Employees leave an organisation for different reasons.
They could be:
- Being dismissed
It is an accepted way of life for businesses that people come and go, but if you are experiencing a high employee turnover, you need to assess the reasons for their departure and take steps to minimise the disruption to your organisation.
What are the costs of a high employee turnover?
- Finding a replacement can involve a long and expensive process of advertising the role, sifting through applications and going through rounds of interviews and selection tests.
- While you are finding the replacement, you may end up having to shell out on overtime for current employees or hiring a temporary worker.
- The new worker may need some training to get up to speed with the job’s responsibilities and how your organisation works, which takes time and money.
- It can have a negative impact on other colleagues, who see a conveyer belt of old faces going and new faces coming in. If they have to deal with extra work because someone has left or to train the person who has just come in, this can affect their productivity and motivation.
- If the employee who is leaving feels that they have been treated in an unfair way, they may raise grievances or submit claims in an Employment Tribunal. This could be something only a HR expert could cope with.
- They may also say unflattering things about your organisation to their friends and online.
The UK's highest court, The Supreme Court, has ruled that Employment Tribunal fees are unlawful. This means the financial barrier to putting in a claim has been removed.
Why are people leaving?
Reasons could include they:
- Want a new challenge
- Are not enjoying the job itself
- Don’t feel like they have good career prospects within the company
- Want to leave for family, personal or care reasons
- Are experiencing issues with a manager or colleagues
- Don’t feel their work is valued
- Feel underpaid
- Don’t agree or feel comfortable with recent or upcoming changes in the organisation
- Feel stressed at work.
In reality, it is probably not just one reason, but a combination of factors.
How can I find out why people are leaving?
An exit interview is a good opportunity to understand why someone is leaving. While some people may be reluctant to spill the beans on the real reason for fear that there will be some type of retaliation, others may be only too happy to harp on as they feel angry or emotional about their situation.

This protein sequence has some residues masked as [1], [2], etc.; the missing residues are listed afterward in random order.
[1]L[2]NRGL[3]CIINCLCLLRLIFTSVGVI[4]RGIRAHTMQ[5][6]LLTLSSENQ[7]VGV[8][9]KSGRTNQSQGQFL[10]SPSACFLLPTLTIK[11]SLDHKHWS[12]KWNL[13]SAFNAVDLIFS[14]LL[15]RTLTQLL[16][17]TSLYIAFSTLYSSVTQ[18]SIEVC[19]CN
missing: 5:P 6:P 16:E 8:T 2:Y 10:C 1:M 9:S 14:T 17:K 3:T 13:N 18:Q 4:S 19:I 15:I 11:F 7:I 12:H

Other ways to find out how people are feeling is through individual appraisals, group meetings, employee surveys or intranet discussions. These can all help you establish if there are things within your organisation that are causing people dissatisfaction. If you are not comfortable doing these, a HR consultant can run these independently and advise on the results.
In any case, you should monitor the employee turnover rate and keep accurate records to see if you can identify specific trends or patterns. Once you know what is going wrong, you can take action
What can you do to manage a high employee turnover?
There is no crystal ball to see how well someone will fit into your organisation, but it is important to ensure that your recruitment and selection processes are fit for purpose and that you are looking to recruit with a view to retain, not just meet short-term needs.
Ask yourself, are you accurately representing the job to the applicant? Are you managing their expectations? Can you deliver on what you have promised?
It is essential to get staff settled in quickly by giving them a comprehensive induction. The induction should provide a good overview of the role, team, managers and business goals, and answer any questions they have.
You can read our top tips for inductions here.
You should have frequent meetings with employees to see whether they are coping with their workload, have any workplace issues, what personal goals can be set and if there are any training or development opportunities.
If they are doing good work, give them praise. If they are not doing good work, address the issue. On completion of work, give them feedback. All of these things help them feel motivated and help retention.
You will also need to look at your management style and your organisation’s culture.
Are grievances being taken seriously? Are disciplinary issues resolved? Do employees feel supported if problems arise? Is there good camaraderie between teams? Is there conduct that is tolerated which shouldn’t be? Are steps being taken to reduce stress? Is there a good work-life balance? Are you as an organisation open to flexible working? Do you consult and communicate with employees about change?
It is useful to have contingency plans so if someone does leave, you are not left in the lurch.
Investing in training can help employees feel more equipped to do their job and more motivated to take on new challenges.
Make sure the costs are reasonable and the training suits your needs.
Pay and Benefits
Pay structures need to be reviewed to see if they are in line with the industry and your competitors. You should also think about employee benefits and incentives. Are they what employees want? Are they fit for purpose? Are the terms and conditions making people unhappy?
Are people being promoted from within? Are you giving people the tools, resources and opportunities to progress? Do employees understand their career pathways?
By tackling the issues, you can lower your employee turnover rate and all the costs involved and ensure a productive and efficient workforce.
For more information on HR and Employment Law challenges, give your Employment Law Adviser a call to get tailored support.